Thursday, January 8, 2009

Noisy Kingfisher
White-throated Kingfishers are common here in our forests or even in cities. This is one of the birds that can never fail to catch your attention. A brilliant turquoise blue with deep chocolate-brown head, neck and under parts, a long bright red ‘kingfisher-like’ bill and white front catches immediate attention. If you unable to see this bird still they make their presence known by their loud calls. They are often sighted in rural or city areas, perching on telephone wires. Its size is bigger than the Myna and both the sexes are alike and pairs can be seen near ponds, jheels, dense jungles etc. Though the other Kingfishers are closely related to water bodies this bird can be seen both near and away from water bodies.
The bird is found in plains and lower hills all over India, Pakistan, Sri Lanka, Myanmar and Bangladesh. Four races have been identified according to color and size differentiation. It is very fond of fish, tadpoles, grasshoppers, lizards and insects. While hunting along the water, they prey on crabs, frogs and reptiles like skinks, lizards. On land, they hunt large insects and scorpions, centipedes. They beat these against their perch to kill and remove venomous stings. They even take small mammals like rats, mice and small snakes. Like pied kingfisher, white-throated kingfisher also observes its prey from the superior position and the moment it’s within reach, a flash of lightening it catches it. White-throated Kingfishers dive to catch aquatic prey; in shallow water, entering feet-first, in deeper waters, head-first. They can also hover for a short while before plunging in. They also dive into grass and vegetation to catch their prey. Their huge bills come in handy to hammer their prey to death. Like other kingfishers, the white-throated kingfisher enjoys his food again at a perched place. The nesting season is from March to July. Like other birds they do not build nest on trees and with the sticks. Whereas their nest is a horizontal tunnel like structure dug in a mud wall near the stream, where four to seven white spherical eggs are laid. Normally both the parents do the parental care.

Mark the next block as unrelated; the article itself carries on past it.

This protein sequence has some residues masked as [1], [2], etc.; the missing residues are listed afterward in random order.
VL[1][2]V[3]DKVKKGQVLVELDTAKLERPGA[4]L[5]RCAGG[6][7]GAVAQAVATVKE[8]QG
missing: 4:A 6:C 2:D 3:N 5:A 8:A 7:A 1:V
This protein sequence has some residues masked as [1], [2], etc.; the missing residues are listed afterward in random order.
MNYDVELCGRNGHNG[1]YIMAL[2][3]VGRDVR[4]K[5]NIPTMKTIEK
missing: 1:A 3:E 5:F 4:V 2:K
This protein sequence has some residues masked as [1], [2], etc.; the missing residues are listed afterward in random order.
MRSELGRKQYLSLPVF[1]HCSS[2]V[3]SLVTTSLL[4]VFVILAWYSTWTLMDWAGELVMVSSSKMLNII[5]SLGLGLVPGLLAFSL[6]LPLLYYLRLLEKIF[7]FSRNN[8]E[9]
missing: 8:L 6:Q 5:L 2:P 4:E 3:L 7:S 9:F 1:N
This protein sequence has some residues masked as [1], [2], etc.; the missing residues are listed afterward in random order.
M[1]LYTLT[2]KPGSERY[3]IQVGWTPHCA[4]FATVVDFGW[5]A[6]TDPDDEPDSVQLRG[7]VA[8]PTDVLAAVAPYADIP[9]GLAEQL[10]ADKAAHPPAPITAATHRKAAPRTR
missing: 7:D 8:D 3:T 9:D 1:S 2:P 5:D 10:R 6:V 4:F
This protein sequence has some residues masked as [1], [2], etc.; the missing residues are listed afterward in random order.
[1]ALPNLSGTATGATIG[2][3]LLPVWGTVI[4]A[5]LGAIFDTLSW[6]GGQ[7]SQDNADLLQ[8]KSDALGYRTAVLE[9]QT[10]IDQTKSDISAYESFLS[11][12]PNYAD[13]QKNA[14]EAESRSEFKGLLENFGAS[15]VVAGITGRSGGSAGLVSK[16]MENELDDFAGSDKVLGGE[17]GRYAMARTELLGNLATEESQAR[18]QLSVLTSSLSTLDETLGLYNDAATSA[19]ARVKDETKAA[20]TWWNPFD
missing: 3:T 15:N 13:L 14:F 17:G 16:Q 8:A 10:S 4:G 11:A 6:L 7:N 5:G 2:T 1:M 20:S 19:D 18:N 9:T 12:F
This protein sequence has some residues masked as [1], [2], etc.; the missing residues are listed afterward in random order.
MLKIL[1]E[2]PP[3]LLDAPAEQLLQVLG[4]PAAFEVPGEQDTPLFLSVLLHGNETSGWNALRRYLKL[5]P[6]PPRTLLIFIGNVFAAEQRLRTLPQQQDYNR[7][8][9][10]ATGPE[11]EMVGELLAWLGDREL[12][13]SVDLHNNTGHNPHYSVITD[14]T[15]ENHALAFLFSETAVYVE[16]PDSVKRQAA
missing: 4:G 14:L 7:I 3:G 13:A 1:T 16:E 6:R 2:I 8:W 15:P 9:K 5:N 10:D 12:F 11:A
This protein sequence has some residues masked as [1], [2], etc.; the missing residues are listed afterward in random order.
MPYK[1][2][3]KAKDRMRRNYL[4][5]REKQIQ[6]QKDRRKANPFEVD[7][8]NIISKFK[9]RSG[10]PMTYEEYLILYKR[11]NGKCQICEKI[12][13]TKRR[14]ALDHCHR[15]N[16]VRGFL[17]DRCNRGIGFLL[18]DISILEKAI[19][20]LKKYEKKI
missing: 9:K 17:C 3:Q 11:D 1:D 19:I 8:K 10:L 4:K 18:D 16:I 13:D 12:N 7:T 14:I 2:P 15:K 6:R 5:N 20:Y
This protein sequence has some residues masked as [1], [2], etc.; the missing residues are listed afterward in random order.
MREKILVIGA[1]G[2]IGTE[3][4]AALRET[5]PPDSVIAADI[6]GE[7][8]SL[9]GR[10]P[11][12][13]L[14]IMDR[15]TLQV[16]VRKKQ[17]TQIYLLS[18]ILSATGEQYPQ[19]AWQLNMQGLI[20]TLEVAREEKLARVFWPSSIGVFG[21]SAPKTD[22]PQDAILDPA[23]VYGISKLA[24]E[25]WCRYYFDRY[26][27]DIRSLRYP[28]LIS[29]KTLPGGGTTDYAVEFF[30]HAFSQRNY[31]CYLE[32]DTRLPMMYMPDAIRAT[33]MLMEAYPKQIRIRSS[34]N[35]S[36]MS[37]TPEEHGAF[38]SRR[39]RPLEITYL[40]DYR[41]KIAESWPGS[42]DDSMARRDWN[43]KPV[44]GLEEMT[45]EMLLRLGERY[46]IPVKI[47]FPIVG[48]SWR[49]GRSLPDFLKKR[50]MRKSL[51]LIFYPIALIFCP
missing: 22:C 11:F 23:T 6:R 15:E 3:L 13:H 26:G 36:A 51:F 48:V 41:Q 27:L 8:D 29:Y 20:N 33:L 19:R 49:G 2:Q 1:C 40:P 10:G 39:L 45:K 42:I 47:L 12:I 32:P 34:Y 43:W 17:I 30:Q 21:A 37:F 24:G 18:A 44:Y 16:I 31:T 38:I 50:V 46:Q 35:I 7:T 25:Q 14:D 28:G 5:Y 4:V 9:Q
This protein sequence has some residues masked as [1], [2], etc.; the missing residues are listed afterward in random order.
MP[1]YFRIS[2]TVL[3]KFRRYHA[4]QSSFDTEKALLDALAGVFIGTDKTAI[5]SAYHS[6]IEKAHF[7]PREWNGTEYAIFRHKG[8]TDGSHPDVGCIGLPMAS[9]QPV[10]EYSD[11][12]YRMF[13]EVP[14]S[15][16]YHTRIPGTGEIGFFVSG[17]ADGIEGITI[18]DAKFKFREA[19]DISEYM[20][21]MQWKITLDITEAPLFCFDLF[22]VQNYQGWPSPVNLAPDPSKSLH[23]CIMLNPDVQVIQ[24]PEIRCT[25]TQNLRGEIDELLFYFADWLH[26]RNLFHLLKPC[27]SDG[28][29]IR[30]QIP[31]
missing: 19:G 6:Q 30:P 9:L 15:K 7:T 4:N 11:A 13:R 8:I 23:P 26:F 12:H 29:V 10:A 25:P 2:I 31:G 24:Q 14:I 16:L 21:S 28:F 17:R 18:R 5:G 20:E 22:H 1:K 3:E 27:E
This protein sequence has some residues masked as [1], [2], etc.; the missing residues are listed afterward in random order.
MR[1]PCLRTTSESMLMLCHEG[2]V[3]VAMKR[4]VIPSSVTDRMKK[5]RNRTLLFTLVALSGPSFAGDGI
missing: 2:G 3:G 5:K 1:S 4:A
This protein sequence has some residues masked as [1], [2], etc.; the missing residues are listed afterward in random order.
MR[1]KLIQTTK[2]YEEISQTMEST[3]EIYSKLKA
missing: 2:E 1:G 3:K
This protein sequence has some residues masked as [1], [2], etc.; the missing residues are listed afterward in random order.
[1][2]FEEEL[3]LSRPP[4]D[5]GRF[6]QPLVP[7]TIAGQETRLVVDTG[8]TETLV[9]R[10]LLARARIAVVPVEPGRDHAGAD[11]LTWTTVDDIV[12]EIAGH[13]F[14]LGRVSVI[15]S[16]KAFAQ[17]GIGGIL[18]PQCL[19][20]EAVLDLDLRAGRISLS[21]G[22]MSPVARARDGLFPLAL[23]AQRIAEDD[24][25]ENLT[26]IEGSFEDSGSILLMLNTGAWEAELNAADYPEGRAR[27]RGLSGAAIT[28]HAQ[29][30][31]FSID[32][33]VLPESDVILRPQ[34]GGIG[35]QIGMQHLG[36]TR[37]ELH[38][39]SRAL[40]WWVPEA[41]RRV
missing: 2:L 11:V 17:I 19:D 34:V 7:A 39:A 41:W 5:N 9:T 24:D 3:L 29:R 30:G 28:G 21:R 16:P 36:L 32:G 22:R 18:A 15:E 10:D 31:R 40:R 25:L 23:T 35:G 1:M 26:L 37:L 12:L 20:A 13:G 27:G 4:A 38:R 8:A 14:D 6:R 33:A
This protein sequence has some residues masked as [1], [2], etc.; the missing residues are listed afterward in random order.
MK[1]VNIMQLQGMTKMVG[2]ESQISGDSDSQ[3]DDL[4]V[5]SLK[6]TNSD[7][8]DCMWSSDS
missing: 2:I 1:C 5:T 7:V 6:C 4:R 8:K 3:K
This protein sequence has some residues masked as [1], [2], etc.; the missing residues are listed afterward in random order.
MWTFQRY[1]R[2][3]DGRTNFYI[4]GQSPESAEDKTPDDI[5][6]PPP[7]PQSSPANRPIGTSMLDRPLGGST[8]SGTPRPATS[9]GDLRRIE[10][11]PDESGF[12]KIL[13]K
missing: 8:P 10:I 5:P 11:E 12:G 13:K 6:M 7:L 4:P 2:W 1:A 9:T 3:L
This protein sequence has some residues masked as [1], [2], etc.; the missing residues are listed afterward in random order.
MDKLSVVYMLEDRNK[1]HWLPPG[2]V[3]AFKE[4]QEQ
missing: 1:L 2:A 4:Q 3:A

Yuwaraj Gurjar.

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